He was one of the authors of the first Bill on conscientious objectors, in 1949. Then, in 1953 he resigned from politics, and was an employee of the Osservatore Romano and Il Populo. He was engaged in intense cultural activity during this period.

Through his books and his various activities as a journalist, he anticipated in the years before the Second Vatican Council some topics on the spirituality of the family and the role of the laity in the Church. For this reason, he is often remembered as a precursor of the Conciliar renewal.

He continued as an important worker in the Focolare Movement:

  • In 1959 was appointed editor of the Città Nuova.'
  • In 1961 he was placed at the head of ‘Centro Uno’, an ecumenical movement.
  • In 1965 he was appointed President of the International Institute Mystici corporis in Loppiano.

After the death of this wife, and with the consent of his children, he lived the last seven years of his life in a "Focolare" community.

His work and his ideals are perpetuated by many associations that are named in his honor.

His cause for canonization is currently being promoted and his cause was completed in its Diocesan phase on September 27, 2009.


The bibliographic entry written by Thomas Sally and published in Giordani segno dei tempi nuovi, Rome, 1994, pp. 175–192, contains 104 titles including essays and translations in addition to a listing of minor essays published as pamphlets or serials and the originals are preserved in the Archives of the Igino Giordani Center at Rocca di Papa. We list here some of the most important titles:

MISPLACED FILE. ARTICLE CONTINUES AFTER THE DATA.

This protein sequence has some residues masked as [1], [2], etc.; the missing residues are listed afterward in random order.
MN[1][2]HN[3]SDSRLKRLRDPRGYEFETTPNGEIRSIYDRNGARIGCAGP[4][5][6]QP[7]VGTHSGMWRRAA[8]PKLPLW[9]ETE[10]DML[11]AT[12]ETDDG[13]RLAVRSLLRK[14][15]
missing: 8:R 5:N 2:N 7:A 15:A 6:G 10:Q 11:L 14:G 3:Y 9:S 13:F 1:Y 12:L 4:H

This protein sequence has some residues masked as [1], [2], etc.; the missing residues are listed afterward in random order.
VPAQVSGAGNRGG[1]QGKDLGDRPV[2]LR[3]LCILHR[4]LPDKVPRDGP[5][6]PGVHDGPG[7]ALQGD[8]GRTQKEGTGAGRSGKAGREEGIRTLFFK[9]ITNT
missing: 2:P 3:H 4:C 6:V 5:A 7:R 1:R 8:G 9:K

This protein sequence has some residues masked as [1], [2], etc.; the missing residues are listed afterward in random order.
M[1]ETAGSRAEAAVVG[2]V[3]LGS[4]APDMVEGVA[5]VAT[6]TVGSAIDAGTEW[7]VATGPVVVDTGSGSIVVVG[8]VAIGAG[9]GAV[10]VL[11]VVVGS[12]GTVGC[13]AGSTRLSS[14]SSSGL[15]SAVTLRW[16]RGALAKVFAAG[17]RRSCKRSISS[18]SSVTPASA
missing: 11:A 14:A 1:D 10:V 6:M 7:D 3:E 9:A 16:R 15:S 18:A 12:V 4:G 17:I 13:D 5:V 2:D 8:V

• Rivolta cattolica, Torino, Gobetti, 1925 (later editions of 1945, 1962, 1997);
  • Le due città: religione e politica nella vicenda delle liberta umane, Rome, Città Nuova Editrice, 1961;
  • Segno di contraddizione, Brescia, Morcelliana, 1933, (successive editions 1934, 1941, 1944, 1964);
  • La repubblica dei marmocchi, Rome, Casa Ed. Pro Familia, 1940, (successive editions 1940, 1963, 2003);
  • La rivoluzione cristiana, Rome, Città nuova, 1969;
  • Famiglia comunità d'amore, Rome, Città nuova, 1969, (successive editions 1991, 1994);
  • Pensiero sociale della Chiesa oggi, Rome, Città nuova, 1974;
  • Diario di fuoco, Rome, Città nuova, 1980 (successive editions 1985, 1990, 1992, 1999, 2001);
  • Memorie di un cristiano ingenuo, Rome, Città nuova, 1981 (successive editions 1984, 1994);
  • Il laico chiesa: la vocazione dei laici. Pagine scelte, edited by Tommaso Sorgi, Rome, Città nuova, 1987, (successive editions 1988);

See also[edit]


  1. ^ I. Giordani, Erinnerungen, München u.a. 1991, 46; Zaida Ferreira Rocha, Kleine Geschichte des Europäischen Rates der Dominikanischen Laiengemeinschaften, Johannes Weise, Hg., Jeder ist ein Wort Gottes für die Anderen,Leipzig 2009, 18-33, 20; Agenzia Fides 4/6/2004 - Righe 29; Parole 412
  2. ^ I Igino Giordani, Alcide De Gasperi, il ricostruttore article published in Historia April 1963 no 65 page 20


  • Tommaso Sorgi, Giordani segno di tempi nuovi, Rome, Città nuova, 1994, with a rich and comprehensive bibliography in the Appendix;
  • Tommaso Sorgi, Un'anima di fuoco: profilo di Igino Giordani, 1894-1980, 2nd ed., Rome, Città Nuova, 2003;